Meds & Comprehension and Memory Loss
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Q:  Meds & Comprehension and Memory Loss


Our 15 year old daughter was diagnosed 1 1/2 yr for bipolar.  Over time we have found the right medications and she has been successful with 750 mg depakote, 300 mg wellebutrin and 37 1/2 mg effexor.  Although she is very happy and in control of her life with friends, she has had two horrible years with her academics.  She repeated 9th grade and ended her second year of 9th grade with 4 d's and 2 c's.  Before diagnosed she was A/B student and very active in all sports and activities.  Now we are faced with her comprehension and memory loss. Wondering if college will be out of the question because she won't be accepted. Could this be from her meds?  Possibly depakote.  Any assistance you could provide is most appreciated.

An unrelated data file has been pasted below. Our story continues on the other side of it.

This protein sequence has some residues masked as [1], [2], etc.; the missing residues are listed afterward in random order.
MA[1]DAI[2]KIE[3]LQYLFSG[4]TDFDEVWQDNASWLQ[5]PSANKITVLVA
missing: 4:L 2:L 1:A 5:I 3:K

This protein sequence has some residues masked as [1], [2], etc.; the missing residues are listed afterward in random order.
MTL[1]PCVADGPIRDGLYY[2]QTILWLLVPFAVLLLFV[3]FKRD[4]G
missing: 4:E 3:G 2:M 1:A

Dear Ms. H' -- 
Tricky: is it the medications or the bipolar disorder that might account for this?  There's really no way to tell, that I know of, besides turning off one medication at at time to see if it might be a culprit, and Depakote would be one of the most likely in her trio, all right.  

I suppose we could also wonder about some "9th grade effect", as a third explanation. My son seemed to have something like this happen in 7th grade, with neither bipolar nor medications, so we'd have to keep that possibility in mind as well.  

"Comprehension and memory loss" do sound like the kinds of symptoms some patients contend with in association with their bipolar disorder.  I fear that's the most likely of these three, and yet, as a friend says, "medications are guilty until proven innocent".  The problem is that to prove the medication role one way or another, you have to risk the benefits they've caused, and that of course carries its own risks.  Sorry there is no prettier answer, at least that I know of.  (I suppose you could have some "neuropsychiatric testing" done to pinpoint the areas of deficit, but I've not heard of this approach for this kind of problem; it might at least demonstrate exactly where the problems lie, though). 

Dr. Phelps


Published September, 2004
 

 

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